Posted by on June 29, 2012 in Blog
After making an important statement about the strength of organized and motivated Arab American communities in the New Jersey primary between Reps. Bill Pascrell and Steve Rothman, Arab Americans around the country are looking to replicate their success in a number of key congressional races. One such race is in Ohio’s 9th Congressional district, where Rep. Marcy Kaptur will face Samuel “Joe the Plumber” Wurzelbacher.
Rep. Kaptur is a long time Congressional representative from northeast Ohio, first elected to Congress in 1982. She is the most senior member of Ohio’s Congressional delegation and is among the longest-serving women in Congress. Because Ohio lost population between the 2000 and 2010 censuses, the state lost two congressional districts, and the Republican-controlled state legislature drew a new map unfavorable to Democrats. Thus, Reps. Kaptur and Dennis Kucinich, a long-time Cleveland incumbent and ally of Kaptur’s in Washington, found themselves competing against one another for the same seat in the newly-drawn 9th district. Rep. Kaptur won the hard-fought primary, relying on strong support from labor unions and spending heavily in the Cleveland and Toledo media markets in order to defeat Kucinich for the Democratic nomination.
Her Republican opponent, Samuel Wurzelbacher, has taken a somewhat different path to the race for Ohio’s 9th district. He first rose to prominence during the 2008 campaign, when he engaged in a discussion about small-business policy with then candidate Barack Obama. Wurzelbacher earned the nickname “Joe the Plumber” despite not being a licensed plumber. He became a hero of the conservative blogosphere, and has since tried to capitalize on his fame in a number of ways; his congressional campaign is his latest venture. He narrowly won the Republican primary in March, defeating Steven Kraus, an auctioneer and realtor. Wurzelbacher has recently caused a controversy with a strange ad which argues that horrors like the Armenian genocide and the Holocaust were caused by gun-control laws. His campaign seems to have a fondness for simply-produced and controversial videos as a way to attract attention and money, so more incidents like this one should be expected during the campaign.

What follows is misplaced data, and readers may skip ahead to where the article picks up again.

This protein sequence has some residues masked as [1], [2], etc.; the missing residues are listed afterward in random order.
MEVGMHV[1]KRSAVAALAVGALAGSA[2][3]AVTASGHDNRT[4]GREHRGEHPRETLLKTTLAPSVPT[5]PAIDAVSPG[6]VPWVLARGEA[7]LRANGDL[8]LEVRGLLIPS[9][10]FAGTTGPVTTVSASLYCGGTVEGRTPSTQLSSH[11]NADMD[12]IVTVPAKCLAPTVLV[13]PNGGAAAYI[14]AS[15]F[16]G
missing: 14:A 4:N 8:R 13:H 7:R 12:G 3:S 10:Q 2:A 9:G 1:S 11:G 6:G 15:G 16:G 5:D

Wurzelbacher’s campaign has not provided much detail on his policy positions, beyond his belief that President Obama is dangerously weakening the country. It’s tough to tell what his attitude toward issues important to Arab Americans might be, though one hopes these issues could be clarified during the course of the campaign. Rep. Kaptur, on the other hand, has a long record in Congress to guide Arab American constituents. She has received consistently positive marks from AAI’s annual scorecard for years, and her outreach to the Arab American community in and around Toledo has won her many supporters. Regardless of which candidate receives more support, an active and engaged Arab American community will have an important impact on this race. And with Wurzelbacher involved, it will surely be an entertaining race.